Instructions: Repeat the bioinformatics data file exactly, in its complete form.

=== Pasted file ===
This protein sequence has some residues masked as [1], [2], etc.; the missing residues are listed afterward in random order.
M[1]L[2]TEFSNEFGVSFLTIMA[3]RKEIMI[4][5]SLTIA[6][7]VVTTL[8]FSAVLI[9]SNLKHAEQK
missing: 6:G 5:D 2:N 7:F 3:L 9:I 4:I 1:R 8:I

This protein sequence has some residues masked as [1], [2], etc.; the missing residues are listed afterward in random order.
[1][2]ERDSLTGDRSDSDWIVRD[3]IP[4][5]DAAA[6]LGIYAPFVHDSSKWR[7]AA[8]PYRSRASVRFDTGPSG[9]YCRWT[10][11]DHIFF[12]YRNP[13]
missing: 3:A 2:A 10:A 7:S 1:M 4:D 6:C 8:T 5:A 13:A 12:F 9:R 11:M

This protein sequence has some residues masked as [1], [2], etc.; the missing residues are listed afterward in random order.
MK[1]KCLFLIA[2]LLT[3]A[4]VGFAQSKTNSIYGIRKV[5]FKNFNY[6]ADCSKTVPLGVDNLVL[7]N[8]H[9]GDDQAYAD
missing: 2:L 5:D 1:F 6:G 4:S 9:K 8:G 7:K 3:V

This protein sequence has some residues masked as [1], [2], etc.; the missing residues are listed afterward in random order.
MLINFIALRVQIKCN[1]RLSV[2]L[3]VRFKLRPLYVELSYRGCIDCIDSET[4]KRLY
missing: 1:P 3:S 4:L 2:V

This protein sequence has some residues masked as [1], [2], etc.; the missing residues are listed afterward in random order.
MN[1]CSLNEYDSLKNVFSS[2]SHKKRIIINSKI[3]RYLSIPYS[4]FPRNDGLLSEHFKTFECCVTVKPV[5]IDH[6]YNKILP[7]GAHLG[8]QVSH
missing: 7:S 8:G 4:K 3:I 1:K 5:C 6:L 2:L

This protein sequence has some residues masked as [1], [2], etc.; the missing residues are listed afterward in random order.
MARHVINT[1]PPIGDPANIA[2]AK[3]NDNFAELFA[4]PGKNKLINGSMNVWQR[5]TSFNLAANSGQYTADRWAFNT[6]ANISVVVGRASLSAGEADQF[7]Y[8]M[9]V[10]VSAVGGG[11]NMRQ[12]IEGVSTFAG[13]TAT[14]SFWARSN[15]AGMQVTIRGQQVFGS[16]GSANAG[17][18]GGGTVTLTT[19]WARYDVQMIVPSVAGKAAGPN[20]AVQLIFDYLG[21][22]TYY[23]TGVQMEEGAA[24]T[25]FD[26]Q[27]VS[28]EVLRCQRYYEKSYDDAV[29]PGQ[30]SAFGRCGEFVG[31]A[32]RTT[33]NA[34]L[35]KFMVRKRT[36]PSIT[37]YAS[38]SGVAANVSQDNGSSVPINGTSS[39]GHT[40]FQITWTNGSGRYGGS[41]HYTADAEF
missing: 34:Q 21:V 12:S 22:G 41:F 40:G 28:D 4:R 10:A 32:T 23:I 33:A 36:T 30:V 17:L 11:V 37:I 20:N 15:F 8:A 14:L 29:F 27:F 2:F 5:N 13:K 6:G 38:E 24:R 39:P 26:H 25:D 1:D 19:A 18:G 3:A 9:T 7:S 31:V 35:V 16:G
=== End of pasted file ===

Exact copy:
This protein sequence has some residues masked as [1], [2], etc.; the missing residues are listed afterward in random order.
M[1]L[2]TEFSNEFGVSFLTIMA[3]RKEIMI[4][5]SLTIA[6][7]VVTTL[8]FSAVLI[9]SNLKHAEQK
missing: 6:G 5:D 2:N 7:F 3:L 9:I 4:I 1:R 8:I

This protein sequence has some residues masked as [1], [2], etc.; the missing residues are listed afterward in random order.
[1][2]ERDSLTGDRSDSDWIVRD[3]IP[4][5]DAAA[6]LGIYAPFVHDSSKWR[7]AA[8]PYRSRASVRFDTGPSG[9]YCRWT[10][11]DHIFF[12]YRNP[13]
missing: 3:A 2:A 10:A 7:S 1:M 4:D 6:C 8:T 5:A 13:A 12:F 9:R 11:M

This protein sequence has some residues masked as [1], [2], etc.; the missing residues are listed afterward in random order.
MK[1]KCLFLIA[2]LLT[3]A[4]VGFAQSKTNSIYGIRKV[5]FKNFNY[6]ADCSKTVPLGVDNLVL[7]N[8]H[9]GDDQAYAD
missing: 2:L 5:D 1:F 6:G 4:S 9:K 8:G 7:K 3:V

This protein sequence has some residues masked as [1], [2], etc.; the missing residues are listed afterward in random order.
MLINFIALRVQIKCN[1]RLSV[2]L[3]VRFKLRPLYVELSYRGCIDCIDSET[4]KRLY
missing: 1:P 3:S 4:L 2:V

This protein sequence has some residues masked as [1], [2], etc.; the missing residues are listed afterward in random order.
MN[1]CSLNEYDSLKNVFSS[2]SHKKRIIINSKI[3]RYLSIPYS[4]FPRNDGLLSEHFKTFECCVTVKPV[5]IDH[6]YNKILP[7]GAHLG[8]QVSH
missing: 7:S 8:G 4:K 3:I 1:K 5:C 6:L 2:L

This protein sequence has some residues masked as [1], [2], etc.; the missing residues are listed afterward in random order.
MARHVINT[1]PPIGDPANIA[2]AK[3]NDNFAELFA[4]PGKNKLINGSMNVWQR[5]TSFNLAANSGQYTADRWAFNT[6]ANISVVVGRASLSAGEADQF[7]Y[8]M[9]V[10]VSAVGGG[11]NMRQ[12]IEGVSTFAG[13]TAT[14]SFWARSN[15]AGMQVTIRGQQVFGS[16]GSANAG[17][18]GGGTVTLTT[19]WARYDVQMIVPSVAGKAAGPN[20]AVQLIFDYLG[21][22]TYY[23]TGVQMEEGAA[24]T[25]FD[26]Q[27]VS[28]EVLRCQRYYEKSYDDAV[29]PGQ[30]SAFGRCGEFVG[31]A[32]RTT[33]NA[34]L[35]KFMVRKRT[36]PSIT[37]YAS[38]SGVAANVSQDNGSSVPINGTSS[39]GHT[40]FQITWTNGSGRYGGS[41]HYTADAEF
missing: 34:Q 21:V 12:S 22:G 41:F 40:G 28:D 4:R 10:A 32:T 23:I 33:A 36:T 30:V 17:L 11:V 37:I 20:N 15:F 8:A 14:L 29:F 27:F 2:F 5:N 13:K 6:G 38:E 24:R 39:P 26:H 25:D 1:D 19:A 18:G 3:A 9:T 7:S 31:V 35:V 16:G